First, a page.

5. Value your desktop user base, understand that if you want to make a paradigm shift like you are trying to with Windows 8 and tablets, that needs to be in a different track that does not derail the existing user base.  Sure if it takes off and becomes the majority usage scenario then quietly and very slowly phase out the old operating system when the tipping point occurs.

I know I sound like an old fart who doesn’t want change but what the business Windows user needs is a stable environment that evolves gradually, rather than this horrible knee jerk switching to whole new environments that just disrupts and decreases day to day productivity.  In practice it means that users have to throw away knowledge they have paid for in real money (books training courses etc.) and real time and effort slaving over a hot PC for years.


Windows 8


The new lock screen – So far so good.

I have played with the Developer Preview that was released last year in time for the “Build” conference. I installed it first on my HP laptop and my initial reaction was “OMFG!”, everything that the development of Windows to date was thrown out and it appeared MS had fallen “hook line and sinker” for the tablet paradigm basically because Apple did it with the iPad and had sold millions of the the things in a few days. Trying to run the Developer Preview with a mouse and keyboard was just horrific.


The new big tile interface seen above is called “Metro” and it is a direct port of the operating system used in Windows Phone 7.  Basically it is designed to be operated with your fingers rather than a mouse, so everything is big and easy to poke with your finger.

I and a lot of others ranted about it on the “Building Windows 8” blog in the comments, my biggest annoyances are:

  1. After years of getting the idea of not filling your desktop with icons as a) it slows down the opening of your desktop, b) it’s old fashioned and harks back to the Windows 3.1 “Program Manager” where you had a desktop full of windows with icons in them:
    and generally looks a bit of a mess.  I used it for years in work and it was efficient, but I immediately preferred the start menu when we got that in Window 95.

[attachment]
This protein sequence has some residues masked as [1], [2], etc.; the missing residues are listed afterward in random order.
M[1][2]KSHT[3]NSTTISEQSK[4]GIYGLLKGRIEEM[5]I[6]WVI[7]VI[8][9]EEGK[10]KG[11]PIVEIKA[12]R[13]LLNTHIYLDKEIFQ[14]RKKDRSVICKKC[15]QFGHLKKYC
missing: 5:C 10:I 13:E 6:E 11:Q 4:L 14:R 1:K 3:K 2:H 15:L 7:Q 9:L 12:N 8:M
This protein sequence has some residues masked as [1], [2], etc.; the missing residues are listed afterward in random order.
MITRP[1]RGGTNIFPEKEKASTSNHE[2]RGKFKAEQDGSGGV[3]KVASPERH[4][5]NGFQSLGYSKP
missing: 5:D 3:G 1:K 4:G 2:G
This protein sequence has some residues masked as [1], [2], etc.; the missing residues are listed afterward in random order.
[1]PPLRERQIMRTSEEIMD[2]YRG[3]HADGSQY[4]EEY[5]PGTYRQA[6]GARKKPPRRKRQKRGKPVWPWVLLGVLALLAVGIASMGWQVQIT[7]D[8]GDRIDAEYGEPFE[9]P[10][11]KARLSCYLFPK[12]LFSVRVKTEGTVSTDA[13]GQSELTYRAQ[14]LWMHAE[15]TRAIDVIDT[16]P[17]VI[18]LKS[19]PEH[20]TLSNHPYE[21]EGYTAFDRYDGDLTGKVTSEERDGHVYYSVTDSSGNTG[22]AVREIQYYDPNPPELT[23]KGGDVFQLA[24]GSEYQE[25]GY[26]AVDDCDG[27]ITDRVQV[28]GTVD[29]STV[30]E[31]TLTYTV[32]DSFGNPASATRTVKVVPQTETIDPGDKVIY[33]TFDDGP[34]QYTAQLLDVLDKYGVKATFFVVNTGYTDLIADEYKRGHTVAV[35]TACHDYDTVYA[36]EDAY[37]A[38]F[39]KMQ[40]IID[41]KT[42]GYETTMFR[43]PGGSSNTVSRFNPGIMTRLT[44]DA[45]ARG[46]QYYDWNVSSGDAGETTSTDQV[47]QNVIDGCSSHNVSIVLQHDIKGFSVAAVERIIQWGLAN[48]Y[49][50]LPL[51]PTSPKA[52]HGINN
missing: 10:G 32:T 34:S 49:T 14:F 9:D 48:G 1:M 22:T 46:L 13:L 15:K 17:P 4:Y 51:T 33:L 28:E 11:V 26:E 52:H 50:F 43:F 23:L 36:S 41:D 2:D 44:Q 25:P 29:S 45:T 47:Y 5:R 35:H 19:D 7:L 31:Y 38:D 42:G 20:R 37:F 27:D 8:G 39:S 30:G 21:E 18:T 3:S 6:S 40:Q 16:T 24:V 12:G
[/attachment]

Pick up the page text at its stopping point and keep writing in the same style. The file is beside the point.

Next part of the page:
Suddenly the clutter was gone and you had a nice organized hierarchy of programs within folders and your desktop picture of that far distant holiday island could be returned to whenever you needed inspiration.
    Since XP Vista and Windows 7 this newer paradigm has been improved.  Now with Windows 7 you can almost dispense with the start menu and just pin all your favourite applications to the task bar. Net result you have an always present strip at the bottom of your screen with your favourite/most used applications available.  Additionally the raised button look, tells you what else is open when you are in one application and can’t remember if you already opened another application. If you hover over the button you can peek at the contents of the application without actually leaving the one you are in. To me Windows 7’s Aero interface was as near perfect a way of working as there has ever been on a PC to date and I was really looking forward to what improvements they were going to make in Windows 8. So the Developer preview has been something of a let down to say the least….
  2. My biggest gripe is not being able to close Metro applications, this caused massive amounts of comment on Windows 8 blog and in the end the creation of the “Windows Metro Style apps forums”. Because Windows 8 uses the same interface code as the Windows Phone operating system it has brought with it the same way that phone applications work, they are basically suspended rather than closed.  I am not sure why they do this on phones unless it is because the time to open an application is slower than using up all the available RAM and switching back and forth by between all the applications you have open.  This however causes a huge problem in my opinion in Windows 8, as once you have been working for a reasonable amount of time opening various applications you suddenly find that when you want to switch to another application you have to wade through all the suspended applications.  It’s actually worse on a tablet as the method of switching applications is a swipe in from the left of the screen and it’s a sequential process unlike the old ALT-TAB or Windows Key – TAB method, you literally have to switch between each closed application until you get to the one you want.  It gets very old very quickly I can tell you!!